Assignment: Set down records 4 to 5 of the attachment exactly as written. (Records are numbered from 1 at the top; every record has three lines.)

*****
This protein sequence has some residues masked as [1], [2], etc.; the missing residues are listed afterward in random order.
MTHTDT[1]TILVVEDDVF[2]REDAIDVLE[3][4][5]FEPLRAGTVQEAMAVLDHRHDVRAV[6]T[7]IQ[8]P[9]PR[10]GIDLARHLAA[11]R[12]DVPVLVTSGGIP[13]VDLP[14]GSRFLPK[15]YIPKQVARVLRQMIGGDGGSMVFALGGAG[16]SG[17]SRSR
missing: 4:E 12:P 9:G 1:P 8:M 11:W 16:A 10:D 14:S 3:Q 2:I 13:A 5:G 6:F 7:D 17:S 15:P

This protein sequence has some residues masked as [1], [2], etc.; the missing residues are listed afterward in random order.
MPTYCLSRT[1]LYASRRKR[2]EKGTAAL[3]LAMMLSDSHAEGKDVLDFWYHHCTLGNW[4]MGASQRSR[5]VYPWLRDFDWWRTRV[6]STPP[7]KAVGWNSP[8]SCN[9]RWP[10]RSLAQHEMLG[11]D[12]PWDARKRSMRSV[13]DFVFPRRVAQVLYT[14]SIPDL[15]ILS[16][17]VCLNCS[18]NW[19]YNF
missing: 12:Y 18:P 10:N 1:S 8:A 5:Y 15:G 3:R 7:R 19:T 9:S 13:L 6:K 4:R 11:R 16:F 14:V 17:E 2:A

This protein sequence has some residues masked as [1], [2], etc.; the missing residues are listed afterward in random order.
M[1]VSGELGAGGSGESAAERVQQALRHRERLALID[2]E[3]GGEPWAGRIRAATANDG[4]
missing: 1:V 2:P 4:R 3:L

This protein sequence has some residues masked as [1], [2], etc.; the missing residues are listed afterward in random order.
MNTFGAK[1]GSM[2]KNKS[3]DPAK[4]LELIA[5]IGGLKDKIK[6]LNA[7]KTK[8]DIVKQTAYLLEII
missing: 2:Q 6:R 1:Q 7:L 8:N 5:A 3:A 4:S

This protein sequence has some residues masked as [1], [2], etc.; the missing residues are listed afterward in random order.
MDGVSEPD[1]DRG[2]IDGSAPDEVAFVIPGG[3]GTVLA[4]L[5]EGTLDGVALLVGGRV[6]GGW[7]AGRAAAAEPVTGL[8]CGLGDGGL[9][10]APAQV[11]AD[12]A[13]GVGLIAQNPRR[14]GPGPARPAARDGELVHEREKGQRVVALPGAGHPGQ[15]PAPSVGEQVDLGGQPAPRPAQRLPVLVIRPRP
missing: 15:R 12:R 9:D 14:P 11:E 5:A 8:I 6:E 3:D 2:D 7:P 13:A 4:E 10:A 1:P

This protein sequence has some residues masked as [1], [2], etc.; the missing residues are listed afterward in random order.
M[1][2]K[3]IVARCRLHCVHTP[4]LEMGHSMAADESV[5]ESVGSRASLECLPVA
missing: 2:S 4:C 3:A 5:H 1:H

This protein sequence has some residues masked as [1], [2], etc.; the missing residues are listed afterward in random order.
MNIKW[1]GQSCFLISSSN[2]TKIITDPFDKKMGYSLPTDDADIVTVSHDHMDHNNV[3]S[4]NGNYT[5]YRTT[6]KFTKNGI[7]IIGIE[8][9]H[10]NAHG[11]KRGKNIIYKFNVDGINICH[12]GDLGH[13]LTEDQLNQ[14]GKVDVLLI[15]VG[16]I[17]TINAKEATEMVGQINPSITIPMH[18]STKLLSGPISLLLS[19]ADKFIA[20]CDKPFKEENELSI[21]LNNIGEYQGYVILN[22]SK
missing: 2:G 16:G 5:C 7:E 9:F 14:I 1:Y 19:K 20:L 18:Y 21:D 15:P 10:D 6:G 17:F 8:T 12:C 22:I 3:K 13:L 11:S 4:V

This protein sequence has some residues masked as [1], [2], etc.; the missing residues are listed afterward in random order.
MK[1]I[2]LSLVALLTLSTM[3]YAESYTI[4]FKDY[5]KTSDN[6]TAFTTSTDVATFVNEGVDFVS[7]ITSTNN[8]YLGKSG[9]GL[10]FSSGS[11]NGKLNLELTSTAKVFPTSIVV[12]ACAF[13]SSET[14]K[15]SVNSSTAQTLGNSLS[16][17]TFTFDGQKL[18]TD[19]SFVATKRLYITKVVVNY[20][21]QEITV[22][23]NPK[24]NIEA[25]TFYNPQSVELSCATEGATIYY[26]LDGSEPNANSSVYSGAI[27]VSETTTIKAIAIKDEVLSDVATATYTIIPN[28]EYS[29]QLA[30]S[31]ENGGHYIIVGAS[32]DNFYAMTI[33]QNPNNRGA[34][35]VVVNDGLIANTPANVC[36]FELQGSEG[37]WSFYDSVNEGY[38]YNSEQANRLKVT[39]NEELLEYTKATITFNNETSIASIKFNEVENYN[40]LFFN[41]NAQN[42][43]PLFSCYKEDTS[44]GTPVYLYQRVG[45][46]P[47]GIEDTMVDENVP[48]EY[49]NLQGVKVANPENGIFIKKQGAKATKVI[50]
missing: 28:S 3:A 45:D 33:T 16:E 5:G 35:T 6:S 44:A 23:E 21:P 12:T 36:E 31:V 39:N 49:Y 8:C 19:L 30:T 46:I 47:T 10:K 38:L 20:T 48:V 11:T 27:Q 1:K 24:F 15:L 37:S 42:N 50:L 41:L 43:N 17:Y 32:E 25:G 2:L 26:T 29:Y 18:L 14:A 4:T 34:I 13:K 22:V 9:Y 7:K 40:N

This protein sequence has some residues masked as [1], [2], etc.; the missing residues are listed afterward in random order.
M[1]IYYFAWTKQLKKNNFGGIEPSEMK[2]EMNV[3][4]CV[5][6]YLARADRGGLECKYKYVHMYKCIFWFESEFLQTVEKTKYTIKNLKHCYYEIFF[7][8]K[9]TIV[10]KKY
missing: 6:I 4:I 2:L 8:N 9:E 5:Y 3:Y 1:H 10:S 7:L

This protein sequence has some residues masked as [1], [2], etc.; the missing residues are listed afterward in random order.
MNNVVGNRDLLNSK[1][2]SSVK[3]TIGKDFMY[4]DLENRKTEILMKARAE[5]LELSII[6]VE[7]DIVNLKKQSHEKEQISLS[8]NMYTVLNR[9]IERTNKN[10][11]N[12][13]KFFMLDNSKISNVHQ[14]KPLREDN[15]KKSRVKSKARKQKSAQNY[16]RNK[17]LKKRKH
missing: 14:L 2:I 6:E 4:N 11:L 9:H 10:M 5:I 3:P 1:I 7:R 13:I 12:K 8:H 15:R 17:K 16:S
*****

This protein sequence has some residues masked as [1], [2], etc.; the missing residues are listed afterward in random order.
MNTFGAK[1]GSM[2]KNKS[3]DPAK[4]LELIA[5]IGGLKDKIK[6]LNA[7]KTK[8]DIVKQTAYLLEII
missing: 2:Q 6:R 1:Q 7:L 8:N 5:A 3:A 4:S

This protein sequence has some residues masked as [1], [2], etc.; the missing residues are listed afterward in random order.
MDGVSEPD[1]DRG[2]IDGSAPDEVAFVIPGG[3]GTVLA[4]L[5]EGTLDGVALLVGGRV[6]GGW[7]AGRAAAAEPVTGL[8]CGLGDGGL[9][10]APAQV[11]AD[12]A[13]GVGLIAQNPRR[14]GPGPARPAARDGELVHEREKGQRVVALPGAGHPGQ[15]PAPSVGEQVDLGGQPAPRPAQRLPVLVIRPRP
missing: 15:R 12:R 9:D 14:P 11:E 5:A 8:I 6:E 3:D 2:D 7:P 13:A 4:E 10:A 1:P